Panchayats and Climate Change

Panchayats and Climate Change

Think local climate action, think Meenangadi

#GS-02 Governance, #GS-03 Climate Change

For Prelims

‘Panchamrit’ resolution:

Five Nectar Elements (Panchamrit):

India has presented the following five nectar elements (Panchamrit) of India’s climate action:

  1. Reach 500 GW Non-fossil energy capacity by 2030.
  2. 50 per cent of its energy requirements from renewable energy by 2030.
  3. Reduction of total projected carbon emissions by one billion tonnes from now to 2030.
  4. Reduction of the carbon intensity of the economy by 45 per cent by 2030, over 2005 levels.
  5. Achieving the target of net zero emissions by 2070.


For Mains

The need to involve Panchayati raj institutions in climate change:

  • It is necessary that panchayati raj institutions, the third tier of government which are closest to the people are involved in order for India to achieve its proclaimed targets in COP 26.
  • Although international and national policies have been formulated with large-scale investments, it is necessary to have a suitable local action plan for implementation and enforcement, initiated and coordinated by local governments.
  • In the context of greater devolution that has taken place, panchayats, as local governments, can play a pivotal role in tackling many of the causes and effects of climate change.
  • Through the ongoing decentralisation process which ensures people’s participation, panchayats can play a crucial and frontline role in coordinating effective responses to climate risks, enabling adaptation and building climate-change resilient communities.

About Carbon neutral Meenangadi:

  • Meenangadi gram panchayat in Kerala’s Wayanad district envisaged a project called ‘Carbon neutral Meenangadi’ in 2016.
  • The aim of the project was to transform Meenangadi into a state of carbon neutrality.
  • An awareness programme was conducted initially.
  • A greenhouse gases emission inventory was also prepared.
  • The panchayat was found to be carbon positive.
  • An action plan was prepared by organising gram sabha meetings.
  • Socio-economic surveys and energy-use mapping were also carried out.
  • Several multi sector schemes were implemented to reduce emissions, increase carbon sequestration, and preserve the ecology and bio-diversity.
  • ‘Tree banking’ was one of landmark schemes introduced to aid carbon neutral activities which encouraged the planting of more trees by extending interest-free loans.
  • Interestingly 1,58,816 trees were planted which have also been geo-tagged to monitor their growth.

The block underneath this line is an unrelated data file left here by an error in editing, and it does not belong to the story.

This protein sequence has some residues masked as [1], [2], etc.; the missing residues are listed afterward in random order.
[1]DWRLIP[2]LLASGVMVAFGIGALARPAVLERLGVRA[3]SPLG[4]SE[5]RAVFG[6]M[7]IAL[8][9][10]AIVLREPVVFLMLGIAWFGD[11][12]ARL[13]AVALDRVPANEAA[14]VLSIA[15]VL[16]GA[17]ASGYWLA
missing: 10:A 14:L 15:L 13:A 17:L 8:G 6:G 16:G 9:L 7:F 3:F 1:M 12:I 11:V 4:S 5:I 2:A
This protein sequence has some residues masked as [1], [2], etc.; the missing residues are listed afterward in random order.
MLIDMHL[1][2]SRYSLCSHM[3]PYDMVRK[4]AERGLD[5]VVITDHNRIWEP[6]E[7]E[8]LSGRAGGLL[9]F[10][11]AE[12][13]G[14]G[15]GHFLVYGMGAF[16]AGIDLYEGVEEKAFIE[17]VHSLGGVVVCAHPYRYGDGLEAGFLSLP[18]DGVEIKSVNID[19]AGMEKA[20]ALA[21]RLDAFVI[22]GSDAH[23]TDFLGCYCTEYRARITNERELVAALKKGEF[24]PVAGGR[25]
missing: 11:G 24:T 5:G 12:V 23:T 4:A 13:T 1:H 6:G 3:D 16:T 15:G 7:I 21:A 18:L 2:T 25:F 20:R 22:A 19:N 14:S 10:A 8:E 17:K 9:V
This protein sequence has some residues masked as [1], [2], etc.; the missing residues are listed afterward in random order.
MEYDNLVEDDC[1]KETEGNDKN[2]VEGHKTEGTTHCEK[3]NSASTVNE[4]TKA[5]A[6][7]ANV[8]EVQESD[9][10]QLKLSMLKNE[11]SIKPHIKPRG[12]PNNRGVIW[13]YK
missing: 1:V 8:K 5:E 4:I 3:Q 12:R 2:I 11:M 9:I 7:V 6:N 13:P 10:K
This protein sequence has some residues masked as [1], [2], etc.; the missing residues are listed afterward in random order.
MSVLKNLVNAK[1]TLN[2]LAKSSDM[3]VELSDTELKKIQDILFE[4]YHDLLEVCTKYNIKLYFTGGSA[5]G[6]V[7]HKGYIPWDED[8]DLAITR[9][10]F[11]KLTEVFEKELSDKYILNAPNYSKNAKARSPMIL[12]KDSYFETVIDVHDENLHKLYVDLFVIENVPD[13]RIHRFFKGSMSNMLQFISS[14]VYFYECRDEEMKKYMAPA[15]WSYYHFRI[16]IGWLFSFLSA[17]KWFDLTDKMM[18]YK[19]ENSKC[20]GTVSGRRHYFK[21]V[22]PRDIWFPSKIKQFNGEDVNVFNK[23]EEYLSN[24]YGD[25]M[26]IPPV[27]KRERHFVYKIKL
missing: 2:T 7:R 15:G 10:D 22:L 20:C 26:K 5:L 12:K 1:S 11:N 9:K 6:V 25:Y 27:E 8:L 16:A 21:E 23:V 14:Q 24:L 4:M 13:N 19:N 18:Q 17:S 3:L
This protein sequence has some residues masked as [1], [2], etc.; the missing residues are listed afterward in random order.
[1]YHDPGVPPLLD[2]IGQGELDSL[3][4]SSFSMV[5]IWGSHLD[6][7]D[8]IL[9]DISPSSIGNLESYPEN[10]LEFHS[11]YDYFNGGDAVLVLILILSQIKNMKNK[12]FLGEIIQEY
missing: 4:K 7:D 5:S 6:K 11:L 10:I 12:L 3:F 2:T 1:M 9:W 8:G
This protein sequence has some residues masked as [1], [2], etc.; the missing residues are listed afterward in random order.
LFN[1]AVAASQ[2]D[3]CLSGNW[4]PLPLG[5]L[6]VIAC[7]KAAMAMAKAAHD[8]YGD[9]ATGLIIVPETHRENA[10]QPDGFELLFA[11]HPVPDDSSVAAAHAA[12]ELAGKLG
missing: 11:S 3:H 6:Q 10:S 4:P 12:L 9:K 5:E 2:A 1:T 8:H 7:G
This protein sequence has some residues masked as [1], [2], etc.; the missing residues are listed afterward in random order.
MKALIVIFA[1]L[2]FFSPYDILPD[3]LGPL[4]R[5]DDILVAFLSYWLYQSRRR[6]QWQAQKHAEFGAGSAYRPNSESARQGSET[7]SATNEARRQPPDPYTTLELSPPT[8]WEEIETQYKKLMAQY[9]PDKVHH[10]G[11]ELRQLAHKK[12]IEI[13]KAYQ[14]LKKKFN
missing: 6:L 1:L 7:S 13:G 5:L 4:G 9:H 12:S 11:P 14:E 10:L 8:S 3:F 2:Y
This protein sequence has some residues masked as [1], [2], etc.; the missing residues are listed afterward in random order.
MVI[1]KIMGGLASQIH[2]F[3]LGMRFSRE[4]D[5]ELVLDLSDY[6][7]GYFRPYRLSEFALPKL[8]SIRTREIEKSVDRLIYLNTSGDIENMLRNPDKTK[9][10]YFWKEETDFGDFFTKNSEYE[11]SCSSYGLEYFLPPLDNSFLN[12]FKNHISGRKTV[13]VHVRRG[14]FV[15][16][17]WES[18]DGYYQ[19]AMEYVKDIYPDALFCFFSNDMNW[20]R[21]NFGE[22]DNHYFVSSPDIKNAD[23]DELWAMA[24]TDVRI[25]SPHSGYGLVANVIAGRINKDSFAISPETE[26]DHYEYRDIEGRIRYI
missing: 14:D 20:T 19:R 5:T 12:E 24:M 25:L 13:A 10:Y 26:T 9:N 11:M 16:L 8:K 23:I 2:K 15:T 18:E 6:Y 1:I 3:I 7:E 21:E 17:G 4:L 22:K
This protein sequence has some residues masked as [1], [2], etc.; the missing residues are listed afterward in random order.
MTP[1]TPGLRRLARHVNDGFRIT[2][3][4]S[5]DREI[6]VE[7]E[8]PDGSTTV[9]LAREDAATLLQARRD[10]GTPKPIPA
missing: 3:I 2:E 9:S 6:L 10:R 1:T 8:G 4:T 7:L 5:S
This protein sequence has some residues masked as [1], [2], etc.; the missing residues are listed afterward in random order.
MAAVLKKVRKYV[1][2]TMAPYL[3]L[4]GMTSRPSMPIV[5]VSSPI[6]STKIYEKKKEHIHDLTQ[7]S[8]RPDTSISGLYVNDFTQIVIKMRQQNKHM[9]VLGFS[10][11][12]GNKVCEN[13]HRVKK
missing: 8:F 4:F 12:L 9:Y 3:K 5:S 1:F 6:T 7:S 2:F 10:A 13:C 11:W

• The entire community was involved in the process, with school students, youth, and technical and academic institutions given different assignments.

Other such examples:

  • Palli gram panchayat in Jammu and Kashmir has followed the same people-centric model, with specific local activities.
  • The panchayat has prepared a climate-resilient plan where villagers have been made aware of climate change
  • Mitigation factors such as reducing energy consumption, cutting down on the use of fossil fuels, the use of solar energy, abandoning plastics and promoting plantation and water conservation measures were given prominence.
  • Bio-gas plants and solar panels were also introduced.
  • A solar plant (500KW) has been installed to power 340 households.
  • A Gram Panchayat Development Plan for 2022-23 is being prepared by integrating a climate-resilient plan.
  • Seechewal gram panchayat, the Kali Bein river was rejuvenated with people’s involvement.
  • Odanthurai panchayat in Tamil Nadu has its own windmill (350 KW).
  • Tikekarwadi gram panchayat in Maharashtra is well known for its extensive use of biogas plants and green energy production.
  • Chapparapadavu gram panchayat in Kerala has several green islands that have been nurtured by the community.

About ‘Clean and Green Village’:

  • The Ministry of Panchayati Raj has focused its attention on localising the Sustainable Development Goals (SDGs) on a thematic basis.
  • ‘Clean and Green Village’ has been identified as the fifth theme where panchayats can take up activities on natural resource management, biodiversity protection, waste management and afforestation activities.
  • According to the latest data, 1,09,135 gram panchayats have prioritised ‘Clean & Green Village’ as one of their focus areas for 2022-23.